Boyertown And Upper Perk Teachers Vote For Wage Freeze

The Boyertown and Upper Perk teachers have agreed to a wage free to help both districts plug their budget deficits.  The savings realized will be in the millions of dollars!

Boyertown has a $6.5 million budget deficit and Upper Perkiomen has a $1.5 million deficit.  Boyertown teachers agreed to forgo raises for this year and next year.  This will save the district about $3 million each year. 

Upper Perkiomen teachers approved a wage freeze for the 2012-2013 school year.  This should save the Upper Perk nearly $500,000 dollars.

Pottstown administrators have agree to a wage freeze but we are still waiting to see what direction the contract negotiations will take with the teacher’s union.

City Of York Mulling Fire Company Regionalization Option

Map of Pennsylvania highlighting York County

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The City of York, PA has four fire stations and a staff of 67 firefighters.  However, like all municipalities, York is looking at ways to cut costs.  Kim Bracey, York’s Mayor, said she will not close/merge any fire stations or cut staff if it will cut response time.  However, Mayor Bracey said the Fire Committee is looking into options like regionalization and cooperative agreements with other fire services organizations, including volunteers.

Emergency services costs are a big-ticket budget item and Bracey said city government needs to be responsible stewards of the taxpayer’s money.  If working together as a regional fire department can achieve the same high-quality results, at a lower cost, that option needs to be explored.  It has worked for many police departments.  York County already has regional police departments.  The Fire Committee will present their fire/EMS modernization plan to the public on April 5th.

The City of York has 43,718 residents (2010 census) and a land area of 5.20 square miles.  Mayor Bracey was the city’s Community Development Director before being elected mayor.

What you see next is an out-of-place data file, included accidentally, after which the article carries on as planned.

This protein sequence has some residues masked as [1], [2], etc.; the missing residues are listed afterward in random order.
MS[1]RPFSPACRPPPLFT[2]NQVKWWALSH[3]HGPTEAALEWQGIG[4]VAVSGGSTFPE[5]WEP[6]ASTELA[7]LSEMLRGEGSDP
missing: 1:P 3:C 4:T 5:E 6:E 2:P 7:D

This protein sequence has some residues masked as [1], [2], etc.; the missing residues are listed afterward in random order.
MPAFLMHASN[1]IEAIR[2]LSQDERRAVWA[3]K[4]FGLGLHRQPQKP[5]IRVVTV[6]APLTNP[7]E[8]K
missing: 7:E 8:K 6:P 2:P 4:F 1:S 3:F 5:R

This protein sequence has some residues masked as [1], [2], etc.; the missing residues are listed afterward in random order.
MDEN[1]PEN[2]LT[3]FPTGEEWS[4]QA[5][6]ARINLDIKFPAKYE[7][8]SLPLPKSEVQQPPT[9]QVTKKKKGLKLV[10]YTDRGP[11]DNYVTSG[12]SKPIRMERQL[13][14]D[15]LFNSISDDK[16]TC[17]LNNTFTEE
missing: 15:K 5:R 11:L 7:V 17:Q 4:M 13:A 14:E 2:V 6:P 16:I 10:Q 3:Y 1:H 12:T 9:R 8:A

City Of Reading Buys iPads For Some Employees

iPad wordmark.

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An interesting article from the Central Pennsylvania Business Journal about Reading buying 11 iPads for some city employees as a cost saving measure.  Make sure to read the comments.  I suppose this would be considered a one time investment and would pay for itself over time.

http://www.centralpennbusiness.com/index.php?showpage=bloglists&url=thegadgetcube/?p=529

City Of Harrisburg Switching To Dauphin County Police Dispatch Services

Map of Pennsylvania highlighting Dauphin County

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Mayor Linda Thompson announced that the City of Harrisburg will move their emergency police dispatching to Dauphin County.  Dauphin County has been courting Harrisburg for months now trying to get the city to commit to a switch.

If all goes well, it will take Dauphin County about six months to ramp up before the switch.  The county feels this transition of services can be accomplished seamlessly.

Fortunately, Dauphin County Commissioners included money in their 2011 budget in the event Harrisburg decided to use the county dispatch services.

Harrisburg officials feel they can save an estimated $400,000 a year if they make this change.

Montgomery County has been slowly taking over these services for many municipalities in our area.  Centralization of services usually makes sense from a cost saving perspective.

Update!  And informed reader has supplied this information about Montgomery County dispatch centralization:

There are currently seven departments who have not made the switch: Abington, Lower Merion, Narberth, Upper Merion, Lower Providence, Upper Dublin and Pottstown.  Horsham and Montgomery are planning to switch in the next couple weeks.
 
Lower Providence did switch but was unhappy with the results and resumed their own operations

Pennsylvania Supreme Court Reviewing The Consolidation Of District Judge Positions

Cash strapped Pennsylvania is compiling data on consolidation of the District Judge positions in the Commonwealth.  A District Judge makes $80,927 per year.  For example, in Lackawanna County there are 11 District Judges.  Is this too many?

There are vacancies in a number of counties and the Supreme Court of Pennsylvania has asked every county to review these vacancies to see if any of the positons can be eliminated.